Vietnam travel Guide
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Pronounced ‘hway’, this deeply evocative capital of the Nguyen emperors still resonates with the glories of imperial Vietnam, even though many of its finest buildings were destroyed during the American War.Hue owes its charm partly to its location on the Perfume River – picturesque on a clear day, atmospheric even in less flattering weather. Today the city blends new and old as sleek modern hotels tower over crumbling century-old Citadel walls.
Da Lat, the capital of Lam Dong Province in southern Vietnam’s Central Highlands, is centered around a lake and golf course, and surrounded by hills, pine forests, lakes and waterfalls. Known as the “City of Eternal Spring” for its distinctive temperate climate, Đa Lat was developed as a resort by the French in the early 1900s, and many reminders of its colonial heritage remain.
Tay Ninh town, the capital of Tay Ninh province, serves as the headquarters of one of Vietnam’s most intriguing indigenous religions, Cao Daism. The Cao Dai Great Temple at the sect’s Holy See is one of Asia's most unusual and astonishing structures. Built between 1933 and 1955, the temple is a rococo extravaganza blending the dissonant architectural motifs of a French church, a Chinese temple and an Islamic mosque.
Loud and proud (say it!), the high-rise, high-energy beach resort of Nha Trang enjoys a stunning setting: ringed by a necklace of hills, with a sweeping crescent beach, the city's turquoise bay is dotted with tropical islands.The shoreline has been given a huge makeover in recent years, with parks and sculpture gardens spread along the impressive promenade, while the streets inland reveal some quirky boutiques and a cosmopolitan array of dining options.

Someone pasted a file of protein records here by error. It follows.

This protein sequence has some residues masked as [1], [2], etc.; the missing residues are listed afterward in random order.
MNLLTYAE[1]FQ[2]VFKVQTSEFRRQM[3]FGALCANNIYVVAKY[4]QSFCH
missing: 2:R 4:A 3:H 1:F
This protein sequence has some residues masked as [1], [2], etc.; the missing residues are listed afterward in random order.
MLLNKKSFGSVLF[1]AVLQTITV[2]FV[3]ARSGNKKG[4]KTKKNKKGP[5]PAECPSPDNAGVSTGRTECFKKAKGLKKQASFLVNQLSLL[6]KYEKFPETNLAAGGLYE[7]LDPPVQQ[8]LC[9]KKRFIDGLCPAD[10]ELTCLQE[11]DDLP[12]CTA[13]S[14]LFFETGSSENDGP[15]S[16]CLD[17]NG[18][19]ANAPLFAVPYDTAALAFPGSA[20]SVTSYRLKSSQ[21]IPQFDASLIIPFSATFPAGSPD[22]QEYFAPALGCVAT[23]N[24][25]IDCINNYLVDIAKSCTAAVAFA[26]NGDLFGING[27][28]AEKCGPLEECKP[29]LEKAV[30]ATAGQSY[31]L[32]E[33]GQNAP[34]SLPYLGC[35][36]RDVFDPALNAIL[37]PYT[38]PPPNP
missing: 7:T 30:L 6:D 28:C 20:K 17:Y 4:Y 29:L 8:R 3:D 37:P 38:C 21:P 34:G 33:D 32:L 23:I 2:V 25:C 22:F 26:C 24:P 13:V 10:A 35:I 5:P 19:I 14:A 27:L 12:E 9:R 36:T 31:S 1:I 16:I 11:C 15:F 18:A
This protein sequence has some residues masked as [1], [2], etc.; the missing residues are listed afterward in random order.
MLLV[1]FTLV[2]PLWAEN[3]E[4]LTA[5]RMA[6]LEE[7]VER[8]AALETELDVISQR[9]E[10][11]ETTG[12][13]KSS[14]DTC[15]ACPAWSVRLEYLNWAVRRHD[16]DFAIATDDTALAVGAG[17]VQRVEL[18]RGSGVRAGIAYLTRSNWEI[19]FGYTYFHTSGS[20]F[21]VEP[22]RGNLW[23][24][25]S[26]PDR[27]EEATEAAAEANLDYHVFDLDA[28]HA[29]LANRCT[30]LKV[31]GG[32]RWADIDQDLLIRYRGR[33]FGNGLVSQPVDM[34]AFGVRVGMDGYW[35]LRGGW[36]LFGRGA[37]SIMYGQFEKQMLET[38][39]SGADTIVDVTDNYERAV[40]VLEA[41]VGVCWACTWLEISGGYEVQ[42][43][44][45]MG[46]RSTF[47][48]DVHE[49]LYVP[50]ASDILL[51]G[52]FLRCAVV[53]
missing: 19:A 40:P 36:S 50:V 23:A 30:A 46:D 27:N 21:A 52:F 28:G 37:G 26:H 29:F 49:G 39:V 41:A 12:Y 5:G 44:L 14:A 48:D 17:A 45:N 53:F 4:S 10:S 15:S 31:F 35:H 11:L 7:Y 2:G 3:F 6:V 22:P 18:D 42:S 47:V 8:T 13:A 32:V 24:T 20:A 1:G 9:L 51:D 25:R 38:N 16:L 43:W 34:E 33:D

Hanoi marked its 1,000-year anniversary amidst much fanfare back in 2010, and although Western fashions, music, and food have long since elbowed their way into the once-impenetrable north, the city maintains a strong sense of identity. It’s a fascinating mix of old and new Vietnam, with Chinese and French influences, ancient culture, colonial architecture, broad tree-lined boulevards, and beautiful lakes.
Nowhere in Vietnam is changing as fast as Danang. For decades it had a reputation as a provincial backwater, but big changes are ongoing. Stroll along the Han riverfront and you'll find gleaming new modernist hotels, and apartments and restaurants are emerging. Spectacular new bridges now span the Han river, and in the north of the city, the landmark new D-City is rising from the flatlands.